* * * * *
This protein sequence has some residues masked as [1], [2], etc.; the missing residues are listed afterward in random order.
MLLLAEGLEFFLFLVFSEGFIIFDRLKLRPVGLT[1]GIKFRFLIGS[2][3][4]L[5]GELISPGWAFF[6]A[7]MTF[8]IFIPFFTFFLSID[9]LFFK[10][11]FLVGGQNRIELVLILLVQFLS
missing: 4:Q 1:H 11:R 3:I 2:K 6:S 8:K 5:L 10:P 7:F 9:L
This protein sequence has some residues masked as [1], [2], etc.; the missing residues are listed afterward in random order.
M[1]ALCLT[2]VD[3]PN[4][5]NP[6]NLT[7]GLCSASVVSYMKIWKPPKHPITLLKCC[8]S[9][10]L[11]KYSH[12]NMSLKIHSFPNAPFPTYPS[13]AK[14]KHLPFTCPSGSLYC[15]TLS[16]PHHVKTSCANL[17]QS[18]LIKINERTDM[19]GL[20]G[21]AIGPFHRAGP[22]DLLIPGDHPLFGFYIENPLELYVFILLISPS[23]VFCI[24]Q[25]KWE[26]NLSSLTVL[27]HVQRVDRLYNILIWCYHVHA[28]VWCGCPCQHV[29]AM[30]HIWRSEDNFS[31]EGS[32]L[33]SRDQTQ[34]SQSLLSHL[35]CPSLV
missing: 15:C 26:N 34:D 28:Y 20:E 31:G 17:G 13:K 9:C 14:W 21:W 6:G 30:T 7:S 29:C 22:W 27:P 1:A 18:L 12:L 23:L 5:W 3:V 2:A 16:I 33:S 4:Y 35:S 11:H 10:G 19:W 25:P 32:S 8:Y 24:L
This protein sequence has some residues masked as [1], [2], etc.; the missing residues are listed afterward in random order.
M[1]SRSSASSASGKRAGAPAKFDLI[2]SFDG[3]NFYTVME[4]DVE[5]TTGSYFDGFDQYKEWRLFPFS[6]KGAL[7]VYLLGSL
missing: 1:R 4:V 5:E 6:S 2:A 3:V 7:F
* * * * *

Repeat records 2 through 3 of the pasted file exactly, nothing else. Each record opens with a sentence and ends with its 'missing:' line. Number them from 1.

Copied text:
This protein sequence has some residues masked as [1], [2], etc.; the missing residues are listed afterward in random order.
M[1]ALCLT[2]VD[3]PN[4][5]NP[6]NLT[7]GLCSASVVSYMKIWKPPKHPITLLKCC[8]S[9][10]L[11]KYSH[12]NMSLKIHSFPNAPFPTYPS[13]AK[14]KHLPFTCPSGSLYC[15]TLS[16]PHHVKTSCANL[17]QS[18]LIKINERTDM[19]GL[20]G[21]AIGPFHRAGP[22]DLLIPGDHPLFGFYIENPLELYVFILLISPS[23]VFCI[24]Q[25]KWE[26]NLSSLTVL[27]HVQRVDRLYNILIWCYHVHA[28]VWCGCPCQHV[29]AM[30]HIWRSEDNFS[31]EGS[32]L[33]SRDQTQ[34]SQSLLSHL[35]CPSLV
missing: 15:C 26:N 34:D 28:Y 20:E 31:G 17:G 13:K 9:C 14:W 21:W 6:G 30:T 7:S 29:C 22:W 27:P 1:A 18:L 12:L 23:L 5:W 3:V 2:A 16:I 33:S 4:Y 35:S 11:H 10:G 19:W 25:P 32:S 8:Y 24:L
This protein sequence has some residues masked as [1], [2], etc.; the missing residues are listed afterward in random order.
M[1]SRSSASSASGKRAGAPAKFDLI[2]SFDG[3]NFYTVME[4]DVE[5]TTGSYFDGFDQYKEWRLFPFS[6]KGAL[7]VYLLGSL
missing: 1:R 4:V 5:E 6:S 2:A 3:V 7:F